News Analysis by Oluwafunke Ishola and Vivian Ihechu, News Agency of Nigeria (NAN)
According to the World Health Organisation (WHO), Cardiovascular Diseases (CVDs) are a group of disorders of the heart and blood vessels.
They include coronary heart disease (disease of the blood vessels supplying the heart muscle) and cerebrovascular disease (disease of the blood vessels supplying the brain).
The others include peripheral arterial disease (a disease of blood vessels supplying the arms and legs), rheumatic heart disease (damage to the heart muscle and heart valves from rheumatic fever, caused by streptococcal bacteria).
CVDs also include congenital heart disease (birth defects that affect normal development and functioning of the heart, caused by malformations of the heart structure from birth) and deep vein thrombosis and pulmonary embolism (blood clots in the leg veins, which can dislodge and move to the heart and lungs).
WHO says CVDs accounted for 17.9 million deaths globally in 2019. According to the organisation, 85 per cent of the deaths were due to heart attack and stroke.
The Federal Ministry of Health in Nigeria says CVDs are issues of public health concern responsible for 11 per cent of more than two million deaths from non-communicable diseases in the country, annually.
According to the ministry, CVDs are responsible for a high burden of morbidity and disability.
Risk factors for CVDs present in individuals with raised blood pressure, elevated blood glucose, high blood lipids and obesity.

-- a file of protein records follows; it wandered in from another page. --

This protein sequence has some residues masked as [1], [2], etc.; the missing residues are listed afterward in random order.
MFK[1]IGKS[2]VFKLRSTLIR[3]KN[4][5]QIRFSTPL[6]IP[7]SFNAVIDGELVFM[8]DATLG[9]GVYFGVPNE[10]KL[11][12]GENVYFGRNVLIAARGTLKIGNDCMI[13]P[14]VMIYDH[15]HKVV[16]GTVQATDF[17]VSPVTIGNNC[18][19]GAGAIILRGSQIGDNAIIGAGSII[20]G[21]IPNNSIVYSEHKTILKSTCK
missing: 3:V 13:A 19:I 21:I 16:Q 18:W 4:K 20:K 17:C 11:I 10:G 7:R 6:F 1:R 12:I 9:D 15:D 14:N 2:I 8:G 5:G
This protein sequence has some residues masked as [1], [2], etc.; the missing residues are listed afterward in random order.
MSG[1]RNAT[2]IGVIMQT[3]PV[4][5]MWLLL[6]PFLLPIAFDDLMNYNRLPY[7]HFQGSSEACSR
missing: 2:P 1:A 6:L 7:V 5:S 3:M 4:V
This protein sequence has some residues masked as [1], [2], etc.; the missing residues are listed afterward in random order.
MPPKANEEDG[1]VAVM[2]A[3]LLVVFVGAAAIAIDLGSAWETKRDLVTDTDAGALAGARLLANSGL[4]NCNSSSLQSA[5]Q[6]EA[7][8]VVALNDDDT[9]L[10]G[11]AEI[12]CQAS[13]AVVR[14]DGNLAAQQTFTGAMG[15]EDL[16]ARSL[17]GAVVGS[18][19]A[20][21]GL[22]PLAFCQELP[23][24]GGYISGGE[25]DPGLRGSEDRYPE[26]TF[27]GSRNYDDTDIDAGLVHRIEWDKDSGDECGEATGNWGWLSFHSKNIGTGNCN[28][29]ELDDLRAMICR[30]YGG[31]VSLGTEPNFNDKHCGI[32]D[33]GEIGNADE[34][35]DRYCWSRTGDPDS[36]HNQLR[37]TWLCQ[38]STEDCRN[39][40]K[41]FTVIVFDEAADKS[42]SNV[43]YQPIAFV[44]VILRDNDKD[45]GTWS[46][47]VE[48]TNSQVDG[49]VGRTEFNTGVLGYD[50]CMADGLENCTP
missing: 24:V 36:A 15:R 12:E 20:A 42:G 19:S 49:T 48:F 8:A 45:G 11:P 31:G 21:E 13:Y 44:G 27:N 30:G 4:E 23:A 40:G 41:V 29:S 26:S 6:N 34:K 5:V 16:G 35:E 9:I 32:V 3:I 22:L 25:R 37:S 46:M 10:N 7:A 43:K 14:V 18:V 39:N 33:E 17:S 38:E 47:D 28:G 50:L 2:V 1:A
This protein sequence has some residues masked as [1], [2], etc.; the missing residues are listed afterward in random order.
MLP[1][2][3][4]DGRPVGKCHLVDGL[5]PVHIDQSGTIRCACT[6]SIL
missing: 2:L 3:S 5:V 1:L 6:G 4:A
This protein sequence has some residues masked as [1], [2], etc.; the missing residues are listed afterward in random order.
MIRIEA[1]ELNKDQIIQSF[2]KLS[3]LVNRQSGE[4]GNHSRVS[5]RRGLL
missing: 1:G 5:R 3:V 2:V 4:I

Sometimes, surgical operations are required to treat CVDs, especially if other treatments fail or cannot be used.
These operations include coronary artery bypass; balloon angioplasty (where a small balloon-like device is threaded through an artery to open the blockage), valve repair and replacement, heart transplantation and artificial heart operations.
Over the years, heart surgery techniques have continued to evolve and with mostly positive outcomes, especially when cases are presented and detected early.
Some experts in cardiac care affirm that advancements have been recorded in heart care including surgery, in Nigeria.
They desire that the federal and state governments will be more responsive to the demands of treating and managing heart ailments in the country to save more lives and reduce brain drain.
According to Dr Bode Falase, a Consultant Cardiothoracic Surgeon and Head, Cardiothoracic Division, Lagos State University Teaching Hospital (LASUTH), 13 centres conduct heart surgeries in Nigeria at present.
Falase says the centres are at LASUTH, Obafemi Awolowo University Teaching Hospital, Ile-Ife; University College Hospital, Ibadan; Reddington Hospital, Ikeja; and First Cardiology Consultants, Ikoyi, Lagos State.
The others centres, according to the consultant, are Tristate Heart and Vascular Centre, Babcock University Teaching Hospital, Ilishan-Remo, Ogun; Nizamiye Hospital, Abuja, and Lagoon Hospitals, Lagos, among others.
Falase says that 200 heart surgeries were carried out across the centres in 2021.
He is delighted that the surgeries were done by Nigerian experts in the institutions conducting heart surgery.
Falase believes that this will enable skills transfer and eliminate patients’ waiting time.
“If we are waiting for visiting foreign teams to conduct the surgeries, you can’t train people or pass on the skills, and you will have a long list of patients waiting endlessly for surgeries.’’
Falase says that although cardiac specialists and other stakeholders are proud of the current surgical procedures, the number is low compared to the country’s disease burden.